I have been working on ‘the perfect stout’ for a long time. In fact one of the first batches I ever brewed was a stout.
A while back I create “The Stout Experiment” in an effort to try multiple additions in a single batch. Oddly enough the control (without any additions) ended up being the best.
I have since done three other bathes (including this one) that has tweaked the recipe slightly each time, based on my tasting notes.
Appearance: Dark, no light gets through. Tan (khaki) head with tight bubbles. Alcohol clings to the side of the glass with lacing from the head.
Mouthfeel: silky smooth, but not thick or heavy. The rolled oats contributed to this.
Flavor: Sweet Carmel at first gives way to burnt coffee, dark chocolate and a hint of grapefruit from the cascade hops.
Aroma: Carmel and noble hops.
All in all it’s the best stout I have ever had but I can identify at least two or three places that show room for improvement.
Next batch I think I will add more roasted barley to turn up that burnt coffee flavor a little and possibly change the aroma hop.
I’m going to brew a big, warming beer for my next batch. Something that will toast your innards with alcohol burn and warm you up.
I am thinking either a Scottish wee heavy of Russian imperial stout.
The only problem is that these types of beers require extensive aging. a RIS would be barely drinkable by Christmas.
I saw on a brewing tv episode that a mead maker used a staggered yeast addition to give his mead a cellared flavor right from the carboy.
Has anyone tried this with beer? I would rather not experiment on a huge expensive beer like a RIS, but will if I don’t hear from anyone… for science!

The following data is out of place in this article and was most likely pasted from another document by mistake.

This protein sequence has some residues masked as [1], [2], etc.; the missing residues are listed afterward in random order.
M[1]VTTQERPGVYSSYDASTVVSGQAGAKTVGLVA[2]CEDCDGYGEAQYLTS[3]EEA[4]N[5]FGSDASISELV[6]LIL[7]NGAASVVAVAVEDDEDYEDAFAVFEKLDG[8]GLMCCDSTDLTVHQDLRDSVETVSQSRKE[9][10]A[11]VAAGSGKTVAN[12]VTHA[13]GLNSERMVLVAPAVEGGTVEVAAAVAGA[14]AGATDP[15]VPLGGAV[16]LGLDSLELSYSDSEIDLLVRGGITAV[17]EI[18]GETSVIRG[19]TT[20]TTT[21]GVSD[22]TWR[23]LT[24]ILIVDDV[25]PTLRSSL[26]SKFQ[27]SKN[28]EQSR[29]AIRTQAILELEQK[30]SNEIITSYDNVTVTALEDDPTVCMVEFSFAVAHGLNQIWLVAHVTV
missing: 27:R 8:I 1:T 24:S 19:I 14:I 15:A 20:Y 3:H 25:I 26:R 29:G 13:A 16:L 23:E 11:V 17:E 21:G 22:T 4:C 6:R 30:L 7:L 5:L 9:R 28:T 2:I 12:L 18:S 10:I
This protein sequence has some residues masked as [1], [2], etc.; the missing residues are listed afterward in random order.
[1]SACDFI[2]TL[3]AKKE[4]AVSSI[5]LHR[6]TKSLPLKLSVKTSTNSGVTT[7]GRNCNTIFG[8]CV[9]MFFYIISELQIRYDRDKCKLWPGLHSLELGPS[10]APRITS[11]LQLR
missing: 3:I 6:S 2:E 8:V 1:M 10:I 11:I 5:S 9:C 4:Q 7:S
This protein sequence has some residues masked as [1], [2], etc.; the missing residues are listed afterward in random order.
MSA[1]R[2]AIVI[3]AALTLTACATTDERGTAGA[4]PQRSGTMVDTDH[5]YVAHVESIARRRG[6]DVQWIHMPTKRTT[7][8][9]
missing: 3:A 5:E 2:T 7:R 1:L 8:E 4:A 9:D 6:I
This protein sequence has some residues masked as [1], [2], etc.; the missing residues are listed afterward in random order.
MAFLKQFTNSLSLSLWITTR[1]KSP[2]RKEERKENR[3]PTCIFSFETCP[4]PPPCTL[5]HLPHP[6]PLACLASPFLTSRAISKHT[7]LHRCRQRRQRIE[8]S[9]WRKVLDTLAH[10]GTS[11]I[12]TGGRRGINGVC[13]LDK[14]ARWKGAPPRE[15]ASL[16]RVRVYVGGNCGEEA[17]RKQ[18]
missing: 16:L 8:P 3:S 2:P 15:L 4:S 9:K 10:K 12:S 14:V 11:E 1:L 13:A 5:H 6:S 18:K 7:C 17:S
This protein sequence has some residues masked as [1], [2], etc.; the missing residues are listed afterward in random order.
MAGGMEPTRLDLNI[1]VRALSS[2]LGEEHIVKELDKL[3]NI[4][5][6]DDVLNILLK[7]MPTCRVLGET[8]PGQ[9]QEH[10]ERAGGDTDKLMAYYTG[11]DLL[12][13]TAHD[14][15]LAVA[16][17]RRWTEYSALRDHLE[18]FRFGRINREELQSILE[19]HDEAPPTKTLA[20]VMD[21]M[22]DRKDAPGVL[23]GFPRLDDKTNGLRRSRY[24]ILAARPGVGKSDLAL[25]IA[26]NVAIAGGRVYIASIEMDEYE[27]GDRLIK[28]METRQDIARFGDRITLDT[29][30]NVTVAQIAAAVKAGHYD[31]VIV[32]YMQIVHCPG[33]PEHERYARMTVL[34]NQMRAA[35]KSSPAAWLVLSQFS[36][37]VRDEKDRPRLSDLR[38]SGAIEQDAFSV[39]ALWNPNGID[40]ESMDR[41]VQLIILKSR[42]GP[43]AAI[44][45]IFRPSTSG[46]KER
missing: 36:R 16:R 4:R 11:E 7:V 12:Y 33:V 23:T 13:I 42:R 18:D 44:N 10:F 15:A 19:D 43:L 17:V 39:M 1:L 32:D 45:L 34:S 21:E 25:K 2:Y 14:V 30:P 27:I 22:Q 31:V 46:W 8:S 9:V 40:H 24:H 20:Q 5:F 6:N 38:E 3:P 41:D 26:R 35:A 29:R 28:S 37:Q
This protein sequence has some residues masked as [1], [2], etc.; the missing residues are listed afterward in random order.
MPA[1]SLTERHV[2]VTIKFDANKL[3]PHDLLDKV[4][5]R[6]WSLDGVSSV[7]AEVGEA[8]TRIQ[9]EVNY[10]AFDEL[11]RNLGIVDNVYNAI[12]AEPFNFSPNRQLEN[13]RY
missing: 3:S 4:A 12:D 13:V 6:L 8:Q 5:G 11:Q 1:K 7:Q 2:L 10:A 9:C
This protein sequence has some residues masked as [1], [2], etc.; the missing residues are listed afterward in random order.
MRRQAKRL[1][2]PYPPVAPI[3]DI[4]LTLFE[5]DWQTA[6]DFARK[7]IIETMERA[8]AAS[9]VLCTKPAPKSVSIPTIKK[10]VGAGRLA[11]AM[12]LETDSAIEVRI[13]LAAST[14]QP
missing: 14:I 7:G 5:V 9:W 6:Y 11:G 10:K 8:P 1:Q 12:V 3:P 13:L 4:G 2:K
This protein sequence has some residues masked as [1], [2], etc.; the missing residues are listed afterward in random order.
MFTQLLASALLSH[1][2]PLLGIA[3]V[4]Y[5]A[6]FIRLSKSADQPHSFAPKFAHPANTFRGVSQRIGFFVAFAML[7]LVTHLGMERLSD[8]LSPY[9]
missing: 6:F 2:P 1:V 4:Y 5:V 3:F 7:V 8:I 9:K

At the same time I wanted my next batch to be the one I tried the “Brew in a Bag” method. Do the full mash in my boil kettle is appealing. To raise the temperature I just add or adjust flame. After the mash I just lift the bag out, rinse/sparge and start my boil. Plus it will be less clean up without having to rinse my mash tun.
The problem with my next batch being a big beer and my first bib batch is the risk of overflowing my kettle. 15-20 lbs of grain, 7 gallons for the boil plus however much I need to figure in for absorption during the mash… than re adding for sparge. None of my software will do the math for brew in a bag so this is all going to have to be done manually.. yup.. on my fingers.
I used “Superior” brand Australian Lager yeast for the first time on a black lager. I was able to find very little information on it online so I pretty much threw caution to the wind and used it.
I pitched at about 70 degrees and stuck in my lager area at about 50 degrees. After a week of not checking on it I took a gravity reading and it was still at its original gravity. No fermentation had happened at all.